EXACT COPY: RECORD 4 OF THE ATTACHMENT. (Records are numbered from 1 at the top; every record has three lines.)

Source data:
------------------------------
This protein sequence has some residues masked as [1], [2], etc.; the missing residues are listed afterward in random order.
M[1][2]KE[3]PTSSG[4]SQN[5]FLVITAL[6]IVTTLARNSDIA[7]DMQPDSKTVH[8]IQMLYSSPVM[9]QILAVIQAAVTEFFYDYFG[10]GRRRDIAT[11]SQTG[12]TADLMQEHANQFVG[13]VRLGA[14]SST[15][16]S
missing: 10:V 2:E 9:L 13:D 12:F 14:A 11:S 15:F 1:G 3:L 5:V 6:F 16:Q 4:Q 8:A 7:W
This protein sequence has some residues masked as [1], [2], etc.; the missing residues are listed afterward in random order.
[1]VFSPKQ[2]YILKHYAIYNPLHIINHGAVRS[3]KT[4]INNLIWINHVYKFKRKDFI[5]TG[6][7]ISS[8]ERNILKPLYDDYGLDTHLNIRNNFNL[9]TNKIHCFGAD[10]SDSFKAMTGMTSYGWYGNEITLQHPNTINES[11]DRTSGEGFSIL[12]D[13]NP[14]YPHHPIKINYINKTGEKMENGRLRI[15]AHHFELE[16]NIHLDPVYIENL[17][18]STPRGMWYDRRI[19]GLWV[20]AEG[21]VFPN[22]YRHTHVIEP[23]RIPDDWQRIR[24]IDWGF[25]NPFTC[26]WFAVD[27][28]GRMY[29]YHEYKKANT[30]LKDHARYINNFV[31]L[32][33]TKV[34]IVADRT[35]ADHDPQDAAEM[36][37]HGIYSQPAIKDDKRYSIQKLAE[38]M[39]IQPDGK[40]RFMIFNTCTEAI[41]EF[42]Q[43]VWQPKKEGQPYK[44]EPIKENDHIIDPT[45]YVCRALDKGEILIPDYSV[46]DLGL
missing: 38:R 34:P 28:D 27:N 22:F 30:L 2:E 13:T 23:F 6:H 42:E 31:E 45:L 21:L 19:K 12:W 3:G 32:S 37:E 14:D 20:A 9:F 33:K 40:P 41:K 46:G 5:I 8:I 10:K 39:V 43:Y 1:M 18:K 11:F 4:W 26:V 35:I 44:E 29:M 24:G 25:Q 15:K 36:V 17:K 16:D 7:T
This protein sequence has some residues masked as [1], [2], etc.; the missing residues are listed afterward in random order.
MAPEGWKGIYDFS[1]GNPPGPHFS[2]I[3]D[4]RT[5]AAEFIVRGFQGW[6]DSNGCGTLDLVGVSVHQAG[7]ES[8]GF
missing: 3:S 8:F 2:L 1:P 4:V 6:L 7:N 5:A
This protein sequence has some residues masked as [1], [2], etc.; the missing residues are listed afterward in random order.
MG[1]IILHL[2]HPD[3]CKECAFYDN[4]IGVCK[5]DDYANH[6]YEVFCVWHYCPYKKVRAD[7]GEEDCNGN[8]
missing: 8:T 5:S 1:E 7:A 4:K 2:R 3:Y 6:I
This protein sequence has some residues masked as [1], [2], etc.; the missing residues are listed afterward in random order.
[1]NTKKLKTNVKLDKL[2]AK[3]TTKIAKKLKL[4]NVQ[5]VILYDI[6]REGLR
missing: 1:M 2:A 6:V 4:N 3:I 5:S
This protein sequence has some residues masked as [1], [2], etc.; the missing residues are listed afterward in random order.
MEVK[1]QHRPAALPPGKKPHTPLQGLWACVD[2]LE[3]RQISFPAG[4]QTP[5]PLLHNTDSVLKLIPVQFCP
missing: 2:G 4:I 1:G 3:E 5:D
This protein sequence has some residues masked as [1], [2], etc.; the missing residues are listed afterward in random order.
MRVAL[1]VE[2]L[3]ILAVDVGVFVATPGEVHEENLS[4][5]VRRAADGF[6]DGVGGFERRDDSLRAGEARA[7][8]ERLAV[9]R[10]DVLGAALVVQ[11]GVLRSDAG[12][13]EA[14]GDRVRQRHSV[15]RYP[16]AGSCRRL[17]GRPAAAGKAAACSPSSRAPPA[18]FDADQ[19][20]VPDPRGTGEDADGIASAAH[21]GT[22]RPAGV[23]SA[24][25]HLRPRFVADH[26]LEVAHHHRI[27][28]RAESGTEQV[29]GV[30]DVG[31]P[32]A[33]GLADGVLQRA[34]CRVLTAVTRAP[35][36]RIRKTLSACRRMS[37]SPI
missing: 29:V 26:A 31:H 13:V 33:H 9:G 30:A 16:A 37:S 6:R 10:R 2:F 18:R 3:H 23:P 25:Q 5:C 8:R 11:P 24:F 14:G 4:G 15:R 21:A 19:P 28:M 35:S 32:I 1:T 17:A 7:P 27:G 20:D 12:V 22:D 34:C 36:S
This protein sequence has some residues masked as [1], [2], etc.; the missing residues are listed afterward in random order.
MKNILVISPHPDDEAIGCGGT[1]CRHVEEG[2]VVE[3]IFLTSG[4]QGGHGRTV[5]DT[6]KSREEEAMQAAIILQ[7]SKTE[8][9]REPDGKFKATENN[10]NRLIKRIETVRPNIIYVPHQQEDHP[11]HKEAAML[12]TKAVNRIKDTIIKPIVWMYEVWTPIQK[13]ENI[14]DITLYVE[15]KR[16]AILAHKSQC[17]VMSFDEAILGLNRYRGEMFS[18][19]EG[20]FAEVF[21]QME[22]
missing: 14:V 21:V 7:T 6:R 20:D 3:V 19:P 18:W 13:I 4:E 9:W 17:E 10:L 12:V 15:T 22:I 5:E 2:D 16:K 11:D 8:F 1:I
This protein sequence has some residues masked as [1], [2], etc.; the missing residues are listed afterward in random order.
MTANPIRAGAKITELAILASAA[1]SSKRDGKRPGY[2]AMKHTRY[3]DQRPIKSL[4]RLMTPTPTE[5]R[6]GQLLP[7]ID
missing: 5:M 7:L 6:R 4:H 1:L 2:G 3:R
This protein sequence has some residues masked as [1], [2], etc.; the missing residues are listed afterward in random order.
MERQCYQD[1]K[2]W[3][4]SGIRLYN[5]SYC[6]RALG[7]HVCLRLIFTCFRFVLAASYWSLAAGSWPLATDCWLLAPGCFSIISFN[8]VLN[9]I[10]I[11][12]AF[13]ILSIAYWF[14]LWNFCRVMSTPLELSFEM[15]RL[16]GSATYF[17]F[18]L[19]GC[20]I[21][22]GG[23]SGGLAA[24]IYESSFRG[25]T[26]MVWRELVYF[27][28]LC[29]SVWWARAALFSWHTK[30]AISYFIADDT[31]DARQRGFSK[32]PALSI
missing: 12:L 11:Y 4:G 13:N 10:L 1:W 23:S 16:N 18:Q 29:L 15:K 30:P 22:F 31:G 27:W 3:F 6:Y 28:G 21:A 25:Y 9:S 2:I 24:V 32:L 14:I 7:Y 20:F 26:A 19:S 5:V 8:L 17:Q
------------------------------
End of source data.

This protein sequence has some residues masked as [1], [2], etc.; the missing residues are listed afterward in random order.
MG[1]IILHL[2]HPD[3]CKECAFYDN[4]IGVCK[5]DDYANH[6]YEVFCVWHYCPYKKVRAD[7]GEEDCNGN[8]
missing: 8:T 5:S 1:E 7:A 4:K 2:R 3:Y 6:I